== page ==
Faculty holding appointments as chairs may receive administrative salary supplements and other forms of fiscal and staff support for their research and/or other scholarly activity. When possible, faculty holding chairs are expected to continue to teach, maintain active research programs and provide service to the University and to the community. chairs will be evaluated annually by the dean of their college or school and by all tenured, tenure-track and untenured faculty members within their departments. Every five to seven years, the dean will conduct a review of each chair holder. Failure to continue to perform at a high level of administrative excellence could lead to removal from the chair, and the loss of the associated benefits accruing to the faculty member in his or her status as a chair holder.
The department chair occupies one of the most complex and demanding positions in the University, with widespread responsibilities to faculty members, students, and administrative officers. The position is filled by local administrative appointment following a search and selection process that involves the faculty in the recommendation of qualified candidates. The chair's performance is evaluated regularly by faculty members in the department and by the dean at least annually; service in the position is at the discretion of the dean. Some of the chair's specific administrative responsibilities include:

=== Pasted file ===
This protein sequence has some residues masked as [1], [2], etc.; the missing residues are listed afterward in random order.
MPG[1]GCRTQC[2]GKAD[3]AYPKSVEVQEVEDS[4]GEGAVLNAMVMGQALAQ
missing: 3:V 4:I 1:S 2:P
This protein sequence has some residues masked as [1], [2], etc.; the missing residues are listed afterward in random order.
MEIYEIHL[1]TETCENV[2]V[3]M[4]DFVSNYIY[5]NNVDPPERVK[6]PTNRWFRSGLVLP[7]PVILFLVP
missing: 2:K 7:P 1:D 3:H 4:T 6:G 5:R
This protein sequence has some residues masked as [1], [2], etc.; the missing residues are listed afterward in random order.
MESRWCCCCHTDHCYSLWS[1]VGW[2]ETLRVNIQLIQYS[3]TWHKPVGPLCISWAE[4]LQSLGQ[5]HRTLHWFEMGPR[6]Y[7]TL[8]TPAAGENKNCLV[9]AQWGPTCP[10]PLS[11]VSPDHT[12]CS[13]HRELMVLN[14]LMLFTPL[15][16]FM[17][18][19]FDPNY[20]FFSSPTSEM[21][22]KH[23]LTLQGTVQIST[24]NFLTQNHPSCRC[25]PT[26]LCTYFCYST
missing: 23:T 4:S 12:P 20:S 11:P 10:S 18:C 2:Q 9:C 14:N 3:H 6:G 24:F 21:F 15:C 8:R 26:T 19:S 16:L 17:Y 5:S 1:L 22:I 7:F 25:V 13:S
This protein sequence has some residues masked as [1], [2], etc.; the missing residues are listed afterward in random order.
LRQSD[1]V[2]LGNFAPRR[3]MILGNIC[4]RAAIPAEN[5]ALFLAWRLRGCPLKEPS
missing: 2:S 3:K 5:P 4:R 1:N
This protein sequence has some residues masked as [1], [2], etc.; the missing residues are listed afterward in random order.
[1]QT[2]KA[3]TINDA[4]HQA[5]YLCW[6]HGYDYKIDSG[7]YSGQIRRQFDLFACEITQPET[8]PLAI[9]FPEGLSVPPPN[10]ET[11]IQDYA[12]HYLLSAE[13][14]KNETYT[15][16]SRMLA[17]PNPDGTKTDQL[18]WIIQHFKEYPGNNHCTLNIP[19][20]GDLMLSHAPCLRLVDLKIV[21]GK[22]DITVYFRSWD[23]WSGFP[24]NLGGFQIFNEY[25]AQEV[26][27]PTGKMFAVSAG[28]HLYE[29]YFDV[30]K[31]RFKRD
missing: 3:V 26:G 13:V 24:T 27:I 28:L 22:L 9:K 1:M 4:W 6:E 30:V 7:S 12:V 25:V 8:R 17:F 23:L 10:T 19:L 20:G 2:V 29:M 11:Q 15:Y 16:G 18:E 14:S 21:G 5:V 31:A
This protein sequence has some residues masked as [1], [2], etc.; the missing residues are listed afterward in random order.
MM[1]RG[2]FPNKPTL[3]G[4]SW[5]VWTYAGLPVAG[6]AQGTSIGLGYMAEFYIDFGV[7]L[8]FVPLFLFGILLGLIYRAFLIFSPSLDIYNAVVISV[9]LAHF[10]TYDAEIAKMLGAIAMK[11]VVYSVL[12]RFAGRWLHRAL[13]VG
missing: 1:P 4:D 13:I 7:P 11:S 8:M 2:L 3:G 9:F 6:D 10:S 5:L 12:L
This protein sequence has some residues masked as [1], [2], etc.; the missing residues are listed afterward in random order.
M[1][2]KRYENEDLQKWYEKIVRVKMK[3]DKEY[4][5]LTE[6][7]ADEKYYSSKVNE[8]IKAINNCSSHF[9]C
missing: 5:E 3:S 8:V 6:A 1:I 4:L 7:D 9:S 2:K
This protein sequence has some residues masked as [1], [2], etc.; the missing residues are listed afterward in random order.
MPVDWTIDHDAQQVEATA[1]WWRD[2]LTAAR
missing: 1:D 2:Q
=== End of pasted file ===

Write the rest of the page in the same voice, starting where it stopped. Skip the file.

The chair's faculty responsibilities include:
The chair's student responsibilities include:
|Chairs of Excellence|
Role of the Chair of Excellence
Outstanding faculty are appointed to fill the University's endowed Chairs of Excellence in various disciplines and fields. Faculty holding appointments as Chairs of Excellence are considered to be academic leaders, and as such, often will be consulted by the Provost and their Deans regarding development and implementation of academic policy. Although Chairs of Excellence report to the Chair of their home department regarding departmental matters, they often interact directly with the Deans and the Provost in many matters concerning academic governance.